Shortly after, the British group, calling itself "The ss Great Britain Project” was formed and Corlett visited the Falklands to survey the hulk with help from the crew of the British Ice Patrol ship, HMS Endurance. He came to the conclusion that she could be refloated.
Amid much scepticism, fund-raising began. This was bolstered by a message of encouragement from Prince Philip and financial problems were finally solved by a pledge of £150,000 from British philanthropist, Jack Hayward.
The Salvage in Brief
The pontoon Mulus III was lashed end-on to the port side of the Great Britain, sheerlegs were erected on the pontoon deck, and work began on the removal of the masts and the patching of holes below the waterline.
A large crack had opened up below the forward entry hatch on the starboard side and this was dealt with by bolting steel strip plates across it and stuffing the crack with old mattresses gathered from Stanley.
The hulk was then pumped out and, once afloat, it was towed and pushed onto the submerged pontoon where it was secured to steel dolphins. The following day the hulk was towed on her pontoon into Stanley harbour.
Ten days were spent wedging and welding the ship onto the pontoon alongside the jetty. On Friday, 24th April, at 9.15am Brunel’s great ship left Stanley on her final voyage home to Bristol.
More detail follows:-
Preparing for the Salvage
In January 1970 Leslie “Spike” O’Neil, salvage officer with Risdon Beazely Ulrich Harms Ltd of Southampton, visited the Great Britain. Through this company The ss Great Britain Project chartered a submersible pontoon, Mulus III, and O’Neil judged that there was an 80% chance of successfully towing the hulk back to Bristol - the use of a submersible pontoon in salvage work had only been developed two years earlier in Germany by Ulrich Harms.
The German tug, Varius II, left West Africa with the Mulus III on 4th February 1970 and rendezvoused in Montevideo with a British party of six. They arrived in Stanley on 25th March and dropped anchor in Sparrow Cove the following day.
Removing the masts was a massive and complex operation. Sheerlegs had been built on the side of the pontoon, but the longest steel tubes available in Montevideo were 48ft long, so could only reach a maximum height of 40ft – well short of the point of balance of the two larger masts. Even the mizzen mast was so long that it could not be pulled clear of the deck as it was lifted.
Local carpenter, Willie Bowles, was tasked with cutting the foot of the mast – a long and difficult job because of the massive iron spikes that had to be cut around. Also, the timbers were “hard and fresh under the water-softened outside skin” making cutting hard work.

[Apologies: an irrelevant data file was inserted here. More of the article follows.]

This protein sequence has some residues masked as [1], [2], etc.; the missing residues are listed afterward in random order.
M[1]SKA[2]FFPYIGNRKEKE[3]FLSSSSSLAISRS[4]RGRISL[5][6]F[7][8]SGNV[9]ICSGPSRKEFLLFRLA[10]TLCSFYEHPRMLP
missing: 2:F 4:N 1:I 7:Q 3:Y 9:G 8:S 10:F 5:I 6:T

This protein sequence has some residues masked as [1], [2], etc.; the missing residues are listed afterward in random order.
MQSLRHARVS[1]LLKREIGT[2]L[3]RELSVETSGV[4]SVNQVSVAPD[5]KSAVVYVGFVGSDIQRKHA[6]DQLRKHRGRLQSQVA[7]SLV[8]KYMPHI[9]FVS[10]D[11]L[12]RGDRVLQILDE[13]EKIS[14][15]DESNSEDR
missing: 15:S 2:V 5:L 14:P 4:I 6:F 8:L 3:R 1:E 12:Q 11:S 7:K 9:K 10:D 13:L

As the mast was lifted and rose slowly out of the deck, the foot of the mast broke about 6ft above the deck, making the top swing down and crash into the old deck-house.
Lord Strathcona later wrote that this was “unfortunate… we had that very morning finished patching up the deck-house to use as a store and traditional British workman’s tea shed.”
Raising the Ship
With the ship safely onto the pontoon, the divers reconnected the air hoses and began the delicate process of raising the Great Britain. Because the pontoon had no stability when completely submerged, the stern had to be kept on the bottom until the bow was above water.
This process began on a Sunday morning, continued throughout Monday and by Tuesday morning the pontoon had reached its proper freeboard. All the while, the salvage team were securing the ship on the blocks under the docking keel by driving in wedges.
The Journey Home
On 24th April the ss Great Britain left Stanley, arriving in Montevideo on 2nd May. After a four day break the journey resumed. 47 days later the Varius II handed over to Bristol tugs and the following day, on 23rd June, Brunel’s ship was towed into Avonmouth Docks. Here, the ship was taken off the pontoon and then – on 5th July and before an estimated crowd of 100,000 - the ss Great Britain was towed up the River Avon to Bristol.
After waiting for two weeks for a high enough spring tide to allow her to get through the shallow and narrow entrance, the ship returned to the Great Western drydock on 19th July – 131 years to the day since her first plates were laid there, and 127 years since her launch.
Dimensions and Statistics (at time of launch)
Length (excluding bowsprit): 322 feet
Breadth overall: 51 feet
Tonnage: 3443 burthen, 1010 net registered
Accommodation: After saloon 110’ long; forward saloon 61’ long; after dining saloon 98’6” long; forward dining saloon 61’ long.
Capacity: 252 passengers with berths (360 could be carried if necessary, but not all with berths); 26 single cabins. 130 Crew.
Cargo: 1200 tons. Coal bunkers fore and aft and alongside the engines – 1,000-1,200 tons.
Cost (1843): Construction £117,295 6s. 7d.
Building facilities at her dock: £53,081 12s. 9d.
Widening the Bristol locks: £1,330 4s. 9d.